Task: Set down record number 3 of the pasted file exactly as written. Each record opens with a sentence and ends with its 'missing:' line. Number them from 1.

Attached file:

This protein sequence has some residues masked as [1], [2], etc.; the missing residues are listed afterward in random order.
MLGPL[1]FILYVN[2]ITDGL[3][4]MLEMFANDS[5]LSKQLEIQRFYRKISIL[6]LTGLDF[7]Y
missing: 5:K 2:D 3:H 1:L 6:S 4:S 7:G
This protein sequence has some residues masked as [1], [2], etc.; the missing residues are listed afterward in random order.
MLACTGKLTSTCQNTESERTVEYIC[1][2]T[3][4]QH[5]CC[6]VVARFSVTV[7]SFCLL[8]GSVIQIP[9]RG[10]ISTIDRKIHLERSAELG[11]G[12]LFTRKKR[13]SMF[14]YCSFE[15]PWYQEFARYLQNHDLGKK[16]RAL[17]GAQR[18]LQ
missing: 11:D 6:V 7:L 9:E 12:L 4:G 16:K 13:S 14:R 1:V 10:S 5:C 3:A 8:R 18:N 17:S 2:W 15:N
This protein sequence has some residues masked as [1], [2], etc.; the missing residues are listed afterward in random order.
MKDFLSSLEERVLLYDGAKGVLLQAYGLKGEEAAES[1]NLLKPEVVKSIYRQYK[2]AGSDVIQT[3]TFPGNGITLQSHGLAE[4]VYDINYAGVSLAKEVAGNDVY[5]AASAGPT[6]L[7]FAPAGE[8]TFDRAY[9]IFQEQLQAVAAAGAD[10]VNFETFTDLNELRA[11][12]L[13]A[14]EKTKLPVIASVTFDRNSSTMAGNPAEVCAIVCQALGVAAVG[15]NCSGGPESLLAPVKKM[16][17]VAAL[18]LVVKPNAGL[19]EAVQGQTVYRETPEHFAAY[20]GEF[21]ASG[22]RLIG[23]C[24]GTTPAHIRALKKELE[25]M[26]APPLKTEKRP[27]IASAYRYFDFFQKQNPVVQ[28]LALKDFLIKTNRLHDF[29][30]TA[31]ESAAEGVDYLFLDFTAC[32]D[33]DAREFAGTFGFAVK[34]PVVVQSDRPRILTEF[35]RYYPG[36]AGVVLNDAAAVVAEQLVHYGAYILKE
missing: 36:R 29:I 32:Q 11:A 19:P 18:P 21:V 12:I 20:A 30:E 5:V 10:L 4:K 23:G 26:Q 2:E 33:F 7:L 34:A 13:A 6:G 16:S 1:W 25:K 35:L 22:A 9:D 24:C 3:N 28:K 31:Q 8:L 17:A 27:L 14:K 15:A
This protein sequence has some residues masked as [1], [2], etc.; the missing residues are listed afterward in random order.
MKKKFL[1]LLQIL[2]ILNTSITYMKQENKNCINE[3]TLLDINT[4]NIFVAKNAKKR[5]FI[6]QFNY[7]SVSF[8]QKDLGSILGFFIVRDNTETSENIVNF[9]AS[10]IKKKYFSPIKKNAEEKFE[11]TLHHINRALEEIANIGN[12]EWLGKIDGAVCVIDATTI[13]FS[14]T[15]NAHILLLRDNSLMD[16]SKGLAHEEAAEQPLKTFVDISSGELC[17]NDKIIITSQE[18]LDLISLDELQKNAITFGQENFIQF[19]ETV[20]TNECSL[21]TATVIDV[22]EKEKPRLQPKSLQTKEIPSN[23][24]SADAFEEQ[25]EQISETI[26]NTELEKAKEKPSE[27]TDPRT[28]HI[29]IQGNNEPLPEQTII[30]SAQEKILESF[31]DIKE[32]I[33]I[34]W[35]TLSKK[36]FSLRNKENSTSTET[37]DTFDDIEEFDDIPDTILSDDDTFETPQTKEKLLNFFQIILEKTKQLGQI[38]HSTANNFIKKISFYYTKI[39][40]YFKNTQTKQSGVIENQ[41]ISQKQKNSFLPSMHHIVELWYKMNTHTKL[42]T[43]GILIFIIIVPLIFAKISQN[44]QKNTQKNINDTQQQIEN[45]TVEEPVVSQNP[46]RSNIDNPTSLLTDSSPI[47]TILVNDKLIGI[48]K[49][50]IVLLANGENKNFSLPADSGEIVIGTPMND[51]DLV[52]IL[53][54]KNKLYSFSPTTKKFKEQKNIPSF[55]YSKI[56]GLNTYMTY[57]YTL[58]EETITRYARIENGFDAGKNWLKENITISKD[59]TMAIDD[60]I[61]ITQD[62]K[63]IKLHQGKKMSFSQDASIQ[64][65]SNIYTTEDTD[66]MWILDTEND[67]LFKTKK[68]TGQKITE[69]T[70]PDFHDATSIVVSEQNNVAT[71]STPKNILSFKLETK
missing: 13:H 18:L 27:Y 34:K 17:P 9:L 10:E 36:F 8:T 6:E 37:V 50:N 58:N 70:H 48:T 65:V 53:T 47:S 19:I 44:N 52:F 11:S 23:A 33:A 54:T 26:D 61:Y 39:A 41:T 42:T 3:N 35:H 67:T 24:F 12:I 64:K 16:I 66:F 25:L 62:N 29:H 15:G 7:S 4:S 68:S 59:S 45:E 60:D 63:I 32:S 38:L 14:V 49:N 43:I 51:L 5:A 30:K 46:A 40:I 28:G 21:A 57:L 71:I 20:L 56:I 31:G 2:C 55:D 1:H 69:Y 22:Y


This protein sequence has some residues masked as [1], [2], etc.; the missing residues are listed afterward in random order.
MKDFLSSLEERVLLYDGAKGVLLQAYGLKGEEAAES[1]NLLKPEVVKSIYRQYK[2]AGSDVIQT[3]TFPGNGITLQSHGLAE[4]VYDINYAGVSLAKEVAGNDVY[5]AASAGPT[6]L[7]FAPAGE[8]TFDRAY[9]IFQEQLQAVAAAGAD[10]VNFETFTDLNELRA[11][12]L[13]A[14]EKTKLPVIASVTFDRNSSTMAGNPAEVCAIVCQALGVAAVG[15]NCSGGPESLLAPVKKM[16][17]VAAL[18]LVVKPNAGL[19]EAVQGQTVYRETPEHFAAY[20]GEF[21]ASG[22]RLIG[23]C[24]GTTPAHIRALKKELE[25]M[26]APPLKTEKRP[27]IASAYRYFDFFQKQNPVVQ[28]LALKDFLIKTNRLHDF[29][30]TA[31]ESAAEGVDYLFLDFTAC[32]D[33]DAREFAGTFGFAVK[34]PVVVQSDRPRILTEF[35]RYYPG[36]AGVVLNDAAAVVAEQLVHYGAYILKE
missing: 36:R 29:I 32:Q 11:A 19:P 18:P 21:V 12:I 20:A 30:E 5:V 10:L 4:K 23:G 26:Q 2:E 33:F 7:L 34:A 13:A 6:G 16:S 1:W 25:K 35:L 22:A 9:D 24:C 3:N 28:K 31:Q 8:L 17:A 27:L 14:K 15:A